In the South Atlantic Ocean, German sleeper agents take over an American battleship (the USS America), and they maroon the crew, and the whole graduating class of Naval Academy Midshipmen, on the deserted “Black Island.” Meanwhile, the rich playboy son of a U.S. senator hires a boat to follow his pet eagle, Sam, out to sea. The eagle leads him to the stranded sailors, and his tiny speedcraft can carry the first 12 of them to safety. On their way to land, they encounter the stolen battleship (which is returning to shell the desert island), and Jerry whips up an extremely bold plan. He calls a very large flock of seagulls to aggressively attack the under-manned battleship’s crew, providing cover while Jerry and a dozen Navy men capture the Nazi leader, Von Weissmann, and then take over the ship. Afterward Jerry asks Captain Webb not to reveal the day’s events.
Appearing in "Origin of the Death Patrol"
- Death Patrol (First appearance)
- Del van Dyne, former airline pilot
- Butch O'Keefe ex-safe-cracker
- Gramps, ex-pickpocket
- Hank, ex-rustler
- Peewee, ex-forger (Dies)
- Slick Ward, ex-con-man
- Colonel Rider
- General Von Plump
- German soldiers
- LaGuardia Field
- southern England
- northern France
Synopsis for "Origin of the Death Patrol"
Taking off from LaGuardia Field, fired airline pilot Del Van Dyne, millionaire owner of his own Stratoliner, gets hijacked by five escaping convicts (all of whom claim to be ace pilots), who order him to fly to Boston. He instead flies to England, and along the way persuades these mugs to fight for the R.A.F., as “a foreign legion of the air.” They arrive in English airspace during a German bombing raid, and manage to take out one Dornier DO-17 by dropping two drums of oil on it, in mid-air. Some R.A.F. officers see this, and are very anxious to recruit all six of them. There is friction between the very stuffy regular military and the unruly convicts, but they get an assignment: capture the complete attack plans from General Von Plump at his HQ in Ostend, and do so in the plane they rode in on.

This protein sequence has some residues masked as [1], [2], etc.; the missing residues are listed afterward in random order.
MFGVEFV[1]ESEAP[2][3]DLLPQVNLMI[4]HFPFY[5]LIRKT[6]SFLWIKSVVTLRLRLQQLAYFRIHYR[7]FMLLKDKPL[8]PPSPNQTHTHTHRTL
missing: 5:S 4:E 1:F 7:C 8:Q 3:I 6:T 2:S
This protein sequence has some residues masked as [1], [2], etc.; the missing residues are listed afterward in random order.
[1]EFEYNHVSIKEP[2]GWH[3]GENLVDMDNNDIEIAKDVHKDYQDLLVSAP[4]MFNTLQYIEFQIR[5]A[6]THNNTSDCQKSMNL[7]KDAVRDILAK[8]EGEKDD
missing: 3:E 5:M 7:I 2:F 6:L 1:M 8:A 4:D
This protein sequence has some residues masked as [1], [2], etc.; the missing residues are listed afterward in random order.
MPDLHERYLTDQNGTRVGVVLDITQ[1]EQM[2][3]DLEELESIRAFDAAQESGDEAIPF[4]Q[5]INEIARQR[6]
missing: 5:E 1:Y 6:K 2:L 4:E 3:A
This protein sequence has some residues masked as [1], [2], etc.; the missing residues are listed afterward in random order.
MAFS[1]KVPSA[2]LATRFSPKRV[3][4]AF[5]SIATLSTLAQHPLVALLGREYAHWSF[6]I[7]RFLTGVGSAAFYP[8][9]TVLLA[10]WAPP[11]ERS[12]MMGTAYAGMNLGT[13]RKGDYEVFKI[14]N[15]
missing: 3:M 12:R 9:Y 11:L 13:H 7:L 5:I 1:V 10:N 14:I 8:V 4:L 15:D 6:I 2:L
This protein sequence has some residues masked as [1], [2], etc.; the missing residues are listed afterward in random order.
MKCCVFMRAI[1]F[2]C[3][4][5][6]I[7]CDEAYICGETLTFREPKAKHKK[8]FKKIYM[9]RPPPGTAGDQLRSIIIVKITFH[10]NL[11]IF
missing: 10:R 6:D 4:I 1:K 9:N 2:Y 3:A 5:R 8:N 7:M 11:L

They fly across the Channel and land near Von Plump’s HQ, which is isolated and surprisingly lightly guarded. They break in and steal the plans, but Peewee is shot dead during their escape. On their return, the five surviving adventurers are issued special uniforms, and begin calling themselves the Death Patrol.
Appearing in "The Origin of Miss America"
- Miss America (First appearance)
- Mr. Grost
Synopsis for "The Origin of Miss America"
Female reporter Joan Dale visits Bedloe's Island, the home of the Statue of Liberty. While dozing off on a park bench, Joan wishes she had “the powers that the Statue of Liberty must possess,” in order to do some good in the world. She then falls asleep and dreams that the Statue has spoken to her, and given her magic powers. When Joan wakes up, she surprises herself by making a tree disappear; her dream has become reality. Joan hurries back to her office, but along the way encounters a gang of ruffians attacking an old man. Joan gestures, and turns the hoodlums into doves. The grateful man then calls her “the real Miss America,” a name which Joan adopts as her own.